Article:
I understand the harsh feelings and sentiments from my opponents and their supporters because I myself have been defeated twice in my political life in the past and I understand very well it is hard to accept your own failure.
The election is over, and even though there are people who have different ideologies and beliefs, from now on we must all embrace each other, creating a harmonious and unified new Taiwan through our love and tolerance.
Through mutual understanding, sincerity and goodwill, and with great wisdom and broad views, the leaders on both sides should jointly initiate new opportunities for peace, stability, cooperation and mutual benefit.
I have great confidence in the universal value and in basic human rights and I have great confidence that referenda will eventually take root and become part of our daily lives in Taiwan.
Secondly I would like to make continuous efforts of stabilising cross Strait relations, eventually reaching peace across the Taiwan strait and stability and security in the Asia Pacific region.
In the 1999 resolution regarding Taiwan’s future passed by the Democratic Progressive Party, it is stated very clearly that any change to the status quo of Taiwan must be decided by the people of Taiwan through referenda.
We ask them to remove the missiles deployed against Taiwan, give up their military threat, and instead let us together open the door to cross-Strait peaceful and stable dialogue and negotiations.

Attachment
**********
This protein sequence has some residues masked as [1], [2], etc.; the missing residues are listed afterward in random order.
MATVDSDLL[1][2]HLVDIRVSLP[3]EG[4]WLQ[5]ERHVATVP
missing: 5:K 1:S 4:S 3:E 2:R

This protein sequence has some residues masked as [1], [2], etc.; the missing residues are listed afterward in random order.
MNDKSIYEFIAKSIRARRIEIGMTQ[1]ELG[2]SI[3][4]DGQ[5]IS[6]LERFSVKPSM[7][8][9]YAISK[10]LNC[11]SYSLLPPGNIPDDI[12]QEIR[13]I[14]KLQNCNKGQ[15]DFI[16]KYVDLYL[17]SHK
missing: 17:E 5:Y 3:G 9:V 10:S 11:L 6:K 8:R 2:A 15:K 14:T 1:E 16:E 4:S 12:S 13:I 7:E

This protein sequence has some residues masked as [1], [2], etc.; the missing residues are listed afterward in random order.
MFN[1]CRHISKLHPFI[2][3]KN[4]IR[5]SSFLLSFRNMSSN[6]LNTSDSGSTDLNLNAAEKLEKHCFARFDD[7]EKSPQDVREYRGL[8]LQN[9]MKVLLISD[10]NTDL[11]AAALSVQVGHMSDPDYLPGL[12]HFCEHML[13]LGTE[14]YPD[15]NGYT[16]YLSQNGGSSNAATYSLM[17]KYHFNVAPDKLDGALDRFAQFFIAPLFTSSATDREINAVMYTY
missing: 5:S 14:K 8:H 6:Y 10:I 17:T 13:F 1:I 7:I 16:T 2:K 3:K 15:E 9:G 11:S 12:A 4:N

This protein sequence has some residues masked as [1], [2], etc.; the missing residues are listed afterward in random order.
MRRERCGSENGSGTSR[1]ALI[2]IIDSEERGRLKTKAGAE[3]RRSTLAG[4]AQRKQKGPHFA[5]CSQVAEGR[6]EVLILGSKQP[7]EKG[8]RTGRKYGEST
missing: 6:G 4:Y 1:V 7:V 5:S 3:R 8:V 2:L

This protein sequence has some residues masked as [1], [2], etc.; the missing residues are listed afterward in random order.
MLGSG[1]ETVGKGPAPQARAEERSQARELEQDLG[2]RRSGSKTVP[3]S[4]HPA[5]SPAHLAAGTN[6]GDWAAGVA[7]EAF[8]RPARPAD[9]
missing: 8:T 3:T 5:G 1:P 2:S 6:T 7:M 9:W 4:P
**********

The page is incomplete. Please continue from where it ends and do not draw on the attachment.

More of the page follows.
We must not demonstrate any arrogance, and we must refrain from any irrational or undemocratic behavior.
We sincerely ask the Beijing authorities across the Strait to view the election result from a positive perspective, to accept the democratic decision of the Taiwanese people.
It has been well over half a century and I’m glad to say we have taken the right path from authoritarianism to democracy and this is a road of no return.
Over the next four years, I will continue to listen to different views and accept different suggestions.
However, I must say that I am very happy to see that we have such a positive result for our first referendum in our history and that gives me more confidence in Taiwan’s democracy.
The road to democracy may be winding and is like a river taking many curves, but eventually the river will reach the ocean.
If we really love and cherish Taiwan, we should hold our hands in unity to protect our country and our democratic values with the most humble and tolerant hearts.
I believe that this is not only the view of the people on both sides of the Strait. It is also the common expectation of the US, Japan and the international community.
We will make every effort to unify all ethnic groups, to strengthen belief in Taiwan and to persist in reform.
We also intend to deal with the issue of incorporating basic human rights into our new constitution.
Also in the new constitution, we want to lower the voting age from 20 years to 18 years and also gradually implement a voluntary military service in replacement of the current compulsory military service.